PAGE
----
Not every organization has a leader or a leadership team that drives recognition initiatives.
Always aim for leader commitment and support for your recognition strategy and programs. It is essential to get their personal and emotional commitment and not just their buy in. The concept of “buy in” is so organizational driven, detached, financial focused, and transactional.
I will explain the seriousness behind getting your leaders to lead recognition in your organization.
Leaders lead the way in most organizations. Hitching your recognition initiatives to your leaders can be a powerful influencer.
However, you must do a lot of education, communication, and preparation for your leaders first. For example, leaders cannot give the message of using recognition and reward programs with any sense of ulterior motive for employees to work harder. Just seeing a leader speak about the impact of the recognition program does not change the behavior of your leaders and employees.
Leaders need to understand your recognition strategy and its focus on your people and performance. Recognition is being done to show appreciation and celebrate successes.
Leaders shine best when they give the vision of the importance of employee recognition. A presentation or video of your leader can become even more effective when accompanied by an employee’s message of recognition’s value because they have benefited from recognition personally.
Research has shown that information videos or presentations by a beneficiary of a program are more powerful than the leader presenting alone.
The key then, is to couple the leader video or presentation giving the purpose and vision of the recognition strategy and programs, along with employees saying how much they have felt more valued and appreciated since leaders have recognized them through the recognition programs.
It is vital for leaders to introduce recognition everywhere by opening the doors to employees not normally seen on the stage or on the screen. Leaders become grand connectors who orchestrate recognition opportunities.
Their job is to connect people throughout the organization. They need to sit down with staff in the cafeteria and have meaningful conversations with them. Leaders can follow up with their direct reports to learn of great things that people are doing and taking the time to recognize them. That way, the leader can extend the recognition previously given by their immediate manager by reaching out and appreciating people for who they are, and recognizing them for all that they do.
Leader Emotional Intelligence for Recognition
Daniel Goleman coined the term emotional intelligence and laid out the capabilities that leaders must have to be judged to be emotionally intelligent. These capabilities align well with leaders who lead out well with recognition practices and programs.
An emotionally intelligent leader is self-aware and can recognize and understand their own moods, emotions, and drives, as well as their effect on others. They will understand how recognition is a felt phenomenon and needs to be encouraged by everyone.
- Have leaders share stories of past recognition they have received and how it made them feel.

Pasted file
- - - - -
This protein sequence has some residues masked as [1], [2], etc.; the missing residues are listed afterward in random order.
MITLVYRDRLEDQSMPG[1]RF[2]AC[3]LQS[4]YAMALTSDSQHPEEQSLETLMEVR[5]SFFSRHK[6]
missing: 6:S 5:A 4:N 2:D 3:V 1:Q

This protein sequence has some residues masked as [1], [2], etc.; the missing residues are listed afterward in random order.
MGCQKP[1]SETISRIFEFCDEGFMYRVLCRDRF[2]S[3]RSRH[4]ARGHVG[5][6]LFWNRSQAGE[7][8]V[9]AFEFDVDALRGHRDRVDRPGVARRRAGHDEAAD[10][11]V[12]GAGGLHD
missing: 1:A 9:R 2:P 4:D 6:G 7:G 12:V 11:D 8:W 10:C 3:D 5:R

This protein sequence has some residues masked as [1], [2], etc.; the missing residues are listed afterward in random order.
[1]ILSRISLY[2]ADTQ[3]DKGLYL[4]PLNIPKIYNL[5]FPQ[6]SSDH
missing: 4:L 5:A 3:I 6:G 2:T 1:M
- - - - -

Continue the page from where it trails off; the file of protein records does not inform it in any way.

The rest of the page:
- Look to their earlier years for accomplishments that motivated them to persevere.
Leaders who appreciate the need for emotional intelligence can control or redirect any disruptive impulses or moods they might have. After all, we are all human. They can self-regulate themselves to think before acting or reacting. You will find positive leaders are open to change and are comfortable with themselves representing needed initiatives in the organization, such as recognition programs.
- Encourage your leaders to echo the purpose, vision, and goals of your recognition strategy.
- Tell leaders what you expect from them and ask how they can best help you promote and encourage recognition practices and use of your programs.
It is interesting to see that emotionally intelligent and resilient leaders work for reasons that go beyond money, power, or status. Yes, they have a powerful drive to achieve. But they are not ashamed to admit when they fail.
- Conduct candid interviews with your leaders to capture mistakes that leaders have made in their lives and what they learned from their experiences.
- Find out what their life purpose is and goals they want to reach.
They also have a strong ability to understand the emotional makeup of other people. It is easy for them to respond and adapt to other people’s emotional reactions. Emotionally intelligent leaders are good at managing relationships with staff and in building positive rapport with others.
- Create opportunities for leaders to associate with staff informally so that they can develop positive relationships.
- Meet with leaders often to inform them of employee perceptions of the leaders and of the organization so they can deal with these reactions.
Do all that you can to capture the vision and passion of your leaders with leading your recognition initiatives.
Recognition Reflection: How do you help leaders to lead recognition practices and programs in your organization?
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